Last modified: 2017-11-18 by rick wyatt
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image by Michael Smuda, 21 February 2002
The flag is a rectangle, probably 2:3 divided horizontally white over red-orange (it's Florida, they have to use orange). The white band contains the rays of a rising sun in a golden yellow. Centered on the white and in front of the rays is a reddish brown horseman. Centered in the red-orange band is a golden yellow map of the city with the words "CITY OF JACKSONVILLE, FLORIDA" in golden yellow block letters arched under it.
Michael Smuda, 21 February 2001
The city's website confirms that the town was named after Andrew Jackson, who was (among other things) the first U.S. military governor of the Florida territory. I was in Jacksonville for a conference last summer and noticed the flag flying here and there. I can also add that the image on the flag mirrors a statue of Jackson near the downtown Jacksonville Landing shopping/entertainment area. This statue, in turn, looks a lot like (maybe is a copy of?) the statue of Andrew Jackson in Lafayette Park, across the street from the White House in Washington, D.C. Unfortunately, I don't know the order in which ... statue was made/statue was copied/city seal was adopted/city flag was adopted.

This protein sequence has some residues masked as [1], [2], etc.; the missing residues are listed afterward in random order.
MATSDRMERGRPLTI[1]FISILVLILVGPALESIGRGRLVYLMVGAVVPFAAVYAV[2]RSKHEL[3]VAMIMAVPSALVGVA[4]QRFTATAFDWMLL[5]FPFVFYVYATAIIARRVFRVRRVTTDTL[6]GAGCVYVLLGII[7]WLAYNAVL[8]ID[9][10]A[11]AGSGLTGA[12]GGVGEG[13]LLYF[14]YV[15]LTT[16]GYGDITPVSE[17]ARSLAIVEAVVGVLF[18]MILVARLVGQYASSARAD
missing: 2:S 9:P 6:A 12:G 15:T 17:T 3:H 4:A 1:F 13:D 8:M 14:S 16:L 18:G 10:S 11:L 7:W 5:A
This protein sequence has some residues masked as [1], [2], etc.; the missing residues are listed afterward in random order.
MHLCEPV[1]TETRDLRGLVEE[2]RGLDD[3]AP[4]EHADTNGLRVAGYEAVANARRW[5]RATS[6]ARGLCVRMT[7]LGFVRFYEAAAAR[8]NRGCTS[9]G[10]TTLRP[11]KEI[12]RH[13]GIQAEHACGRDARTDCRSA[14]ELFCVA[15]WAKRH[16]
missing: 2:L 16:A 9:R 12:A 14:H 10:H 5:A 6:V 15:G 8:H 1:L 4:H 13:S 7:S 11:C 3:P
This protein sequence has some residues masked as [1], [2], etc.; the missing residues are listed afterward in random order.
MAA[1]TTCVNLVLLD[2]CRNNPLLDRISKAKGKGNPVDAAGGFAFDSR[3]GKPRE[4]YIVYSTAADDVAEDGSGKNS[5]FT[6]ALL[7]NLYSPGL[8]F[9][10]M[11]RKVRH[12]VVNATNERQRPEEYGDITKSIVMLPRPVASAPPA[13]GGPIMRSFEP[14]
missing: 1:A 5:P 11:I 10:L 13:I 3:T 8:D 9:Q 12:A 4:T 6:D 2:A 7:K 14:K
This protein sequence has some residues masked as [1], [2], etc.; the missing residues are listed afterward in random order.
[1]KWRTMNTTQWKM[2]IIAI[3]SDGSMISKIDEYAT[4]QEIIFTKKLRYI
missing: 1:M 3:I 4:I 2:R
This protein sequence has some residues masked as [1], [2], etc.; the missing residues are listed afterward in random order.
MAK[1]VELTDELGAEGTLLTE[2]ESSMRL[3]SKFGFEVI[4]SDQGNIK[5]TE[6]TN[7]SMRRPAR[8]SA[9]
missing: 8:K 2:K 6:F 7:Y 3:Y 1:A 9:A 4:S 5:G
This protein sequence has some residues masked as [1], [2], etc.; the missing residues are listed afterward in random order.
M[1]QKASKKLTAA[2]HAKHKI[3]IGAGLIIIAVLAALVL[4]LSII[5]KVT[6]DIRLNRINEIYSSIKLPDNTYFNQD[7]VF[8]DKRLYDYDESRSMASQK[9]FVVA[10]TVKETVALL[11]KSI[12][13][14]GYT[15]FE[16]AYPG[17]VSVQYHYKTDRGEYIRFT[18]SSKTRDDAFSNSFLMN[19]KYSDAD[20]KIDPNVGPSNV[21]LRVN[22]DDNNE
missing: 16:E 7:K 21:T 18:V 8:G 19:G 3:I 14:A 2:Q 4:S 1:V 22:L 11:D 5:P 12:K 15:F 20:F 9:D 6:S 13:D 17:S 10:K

http://www.kestan.com/travel/dc/monument/ (photo of DC statue)
http://www.coj.net (Jacksonville city website)
http://www.jacksonvillelanding.com (there may be an image of the statue on the site's 'virtual tour')
Andrew S Rogers, 7 March 2002
The City of Jacksonville website further states:
The Seal and Logo of the City of Jacksonville
On October 1, 1968, the government of the City of Jacksonville and the government of Duval County were replaced with a new government called the Consolidated City of Jacksonville. On that same day, Jacksonville's new City Council passed an ordinance declaring the official seal of the former government of the City of Jacksonville to be the official seal of the new consolidated city. The seal features an equestrian statue of Andrew Jackson, the man for whom Jacksonville was named. The statue depicted stands in Washington, D.C. and a duplicate now stands in downtown Jacksonville.
The City of Jacksonville's Official Flag
In 1914, at the beginning of World War I, Jacksonville's City Council decided the city needed an official flag, and proceeded to adopt one. The Florida Times-Union newspaper described the official standard as consisting "of the word Jacksonville in a script across the field of the flag, a brilliant red poinsettia rising above this scrip and on the field below gates suggesting the Florida gateway and the city seal."